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Methylene blue but not indigo carmine causes DNA damage to colonocytes in vitro and in vivo at concentrations used in clinical chromoendoscopy
  1. J Davies1,
  2. D Burke2,
  3. J R Olliver3,
  4. L J Hardie3,
  5. C P Wild3,
  6. M N Routledge3
  1. 1Molecular Epidemiology Unit, Centre for Epidemiology and Biostatistics, Leeds Institute for Genetics Health and Therapeutics, The LIGHT Laboratories, University of Leeds, Leeds, UK
  2. 2Academic Unit of Surgery, The General Infirmary at Leeds, Leeds, UK
  3. 3Molecular Epidemiology Unit, Centre for Epidemiology and Biostatistics, Leeds Institute for Genetics Health and Therapeutics, The LIGHT Laboratories, University of Leeds, Leeds, UK
  1. Correspondence to:
    M N Routledge
    Molecular Epidemiology Unit, Centre for Epidemiology and Biostatistics, Leeds Institute for Genetics Health and Therapeutics, The LIGHT Laboratories, University of Leeds, Leeds LS2 9JT, UK; medmnr{at}leeds.ac.uk

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Identification of mucosal abnormalities is aided by the use of dyes during colonoscopy (chromoendoscopy).1 Two dyes that have found particular favour are methylene blue and indigo carmine.2,3

Methylene blue, which, unlike indigo carmine, is taken up by cells, induces cellular DNA damage in vitro via the generation of singlet oxygen when photoexcited by white light.4 In contrast, indigo carmine appears to be photostable and to possess little potential to damage genetic material in vitro.5,6 A recent clinical study has shown that the extent of DNA damage (particularly oxidative DNA damage) in human oesophageal cells is increased after methylene blue chromoendoscopy.7 Additional iatrogenic oxidative DNA damage to epithelial cells is of particular concern in such precancerous tissue because of the association between oxidative DNA damage, mutagenesis and the development of malignancy.8 We hypothesised that indigo carmine would induce less DNA damage than methylene blue both in vitro in cultured colon cells during simulated chromoendoscopy conditions and in vivo in colonic biopsy samples collected at chromoendoscopy.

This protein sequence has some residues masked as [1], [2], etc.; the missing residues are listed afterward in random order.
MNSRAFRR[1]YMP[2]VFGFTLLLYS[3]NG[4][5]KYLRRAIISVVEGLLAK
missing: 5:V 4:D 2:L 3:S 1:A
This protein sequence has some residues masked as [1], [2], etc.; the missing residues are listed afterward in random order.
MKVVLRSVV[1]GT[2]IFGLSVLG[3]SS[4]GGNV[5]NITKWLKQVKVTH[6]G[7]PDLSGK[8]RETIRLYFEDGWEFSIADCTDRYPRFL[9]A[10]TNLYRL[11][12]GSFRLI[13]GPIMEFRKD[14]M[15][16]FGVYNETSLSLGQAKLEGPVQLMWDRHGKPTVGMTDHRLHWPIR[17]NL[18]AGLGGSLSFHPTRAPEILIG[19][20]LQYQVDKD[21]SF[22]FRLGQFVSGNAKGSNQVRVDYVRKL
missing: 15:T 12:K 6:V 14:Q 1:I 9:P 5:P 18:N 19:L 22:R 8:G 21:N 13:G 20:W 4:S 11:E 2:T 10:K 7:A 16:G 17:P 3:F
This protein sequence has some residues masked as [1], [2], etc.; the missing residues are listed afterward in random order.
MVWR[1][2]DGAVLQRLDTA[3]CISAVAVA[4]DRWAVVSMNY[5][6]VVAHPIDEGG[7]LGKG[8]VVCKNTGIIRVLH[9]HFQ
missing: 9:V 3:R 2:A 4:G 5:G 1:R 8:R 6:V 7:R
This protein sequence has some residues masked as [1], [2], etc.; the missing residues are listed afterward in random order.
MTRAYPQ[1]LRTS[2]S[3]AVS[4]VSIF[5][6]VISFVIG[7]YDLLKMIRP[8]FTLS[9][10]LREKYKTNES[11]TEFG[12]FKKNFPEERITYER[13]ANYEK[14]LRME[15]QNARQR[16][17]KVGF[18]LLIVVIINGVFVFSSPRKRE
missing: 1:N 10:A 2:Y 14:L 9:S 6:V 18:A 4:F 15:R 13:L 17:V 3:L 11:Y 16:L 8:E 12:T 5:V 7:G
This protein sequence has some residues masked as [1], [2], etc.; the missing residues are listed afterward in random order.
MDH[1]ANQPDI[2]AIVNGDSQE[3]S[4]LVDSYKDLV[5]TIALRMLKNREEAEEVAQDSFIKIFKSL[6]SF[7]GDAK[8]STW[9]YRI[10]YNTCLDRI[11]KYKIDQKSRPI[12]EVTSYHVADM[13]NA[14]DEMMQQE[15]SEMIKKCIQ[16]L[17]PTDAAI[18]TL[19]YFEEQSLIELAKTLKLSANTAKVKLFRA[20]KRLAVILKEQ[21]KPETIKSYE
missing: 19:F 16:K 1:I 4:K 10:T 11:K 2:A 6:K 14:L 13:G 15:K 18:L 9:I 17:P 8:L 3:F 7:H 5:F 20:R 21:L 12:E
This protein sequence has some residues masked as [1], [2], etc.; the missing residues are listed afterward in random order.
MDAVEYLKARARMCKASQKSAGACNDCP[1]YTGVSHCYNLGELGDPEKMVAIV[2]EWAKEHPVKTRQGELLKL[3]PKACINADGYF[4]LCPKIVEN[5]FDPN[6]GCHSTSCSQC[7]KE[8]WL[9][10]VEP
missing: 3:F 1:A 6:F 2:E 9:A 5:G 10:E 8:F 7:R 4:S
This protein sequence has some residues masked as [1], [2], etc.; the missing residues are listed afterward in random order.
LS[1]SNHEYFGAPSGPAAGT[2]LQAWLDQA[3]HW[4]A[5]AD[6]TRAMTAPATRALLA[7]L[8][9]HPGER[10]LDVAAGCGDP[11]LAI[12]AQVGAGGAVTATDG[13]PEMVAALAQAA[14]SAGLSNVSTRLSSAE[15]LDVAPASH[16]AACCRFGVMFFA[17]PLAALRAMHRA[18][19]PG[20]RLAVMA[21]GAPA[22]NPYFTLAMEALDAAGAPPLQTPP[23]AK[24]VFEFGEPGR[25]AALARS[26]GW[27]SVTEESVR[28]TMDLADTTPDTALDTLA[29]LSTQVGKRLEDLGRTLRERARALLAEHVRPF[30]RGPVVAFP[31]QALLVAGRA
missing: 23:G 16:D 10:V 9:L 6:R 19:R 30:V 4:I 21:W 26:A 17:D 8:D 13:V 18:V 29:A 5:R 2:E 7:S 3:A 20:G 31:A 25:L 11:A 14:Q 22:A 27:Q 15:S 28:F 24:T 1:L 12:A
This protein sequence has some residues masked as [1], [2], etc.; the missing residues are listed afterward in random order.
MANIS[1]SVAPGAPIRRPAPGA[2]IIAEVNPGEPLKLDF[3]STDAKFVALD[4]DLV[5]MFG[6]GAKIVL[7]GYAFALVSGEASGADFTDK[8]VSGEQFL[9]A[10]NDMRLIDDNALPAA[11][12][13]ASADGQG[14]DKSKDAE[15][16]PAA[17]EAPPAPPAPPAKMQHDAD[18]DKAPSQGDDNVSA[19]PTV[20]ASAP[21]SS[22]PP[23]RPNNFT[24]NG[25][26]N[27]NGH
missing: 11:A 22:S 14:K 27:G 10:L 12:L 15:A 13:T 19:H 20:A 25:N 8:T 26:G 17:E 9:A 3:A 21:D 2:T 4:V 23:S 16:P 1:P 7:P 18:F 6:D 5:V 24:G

We used the alkaline comet assay …

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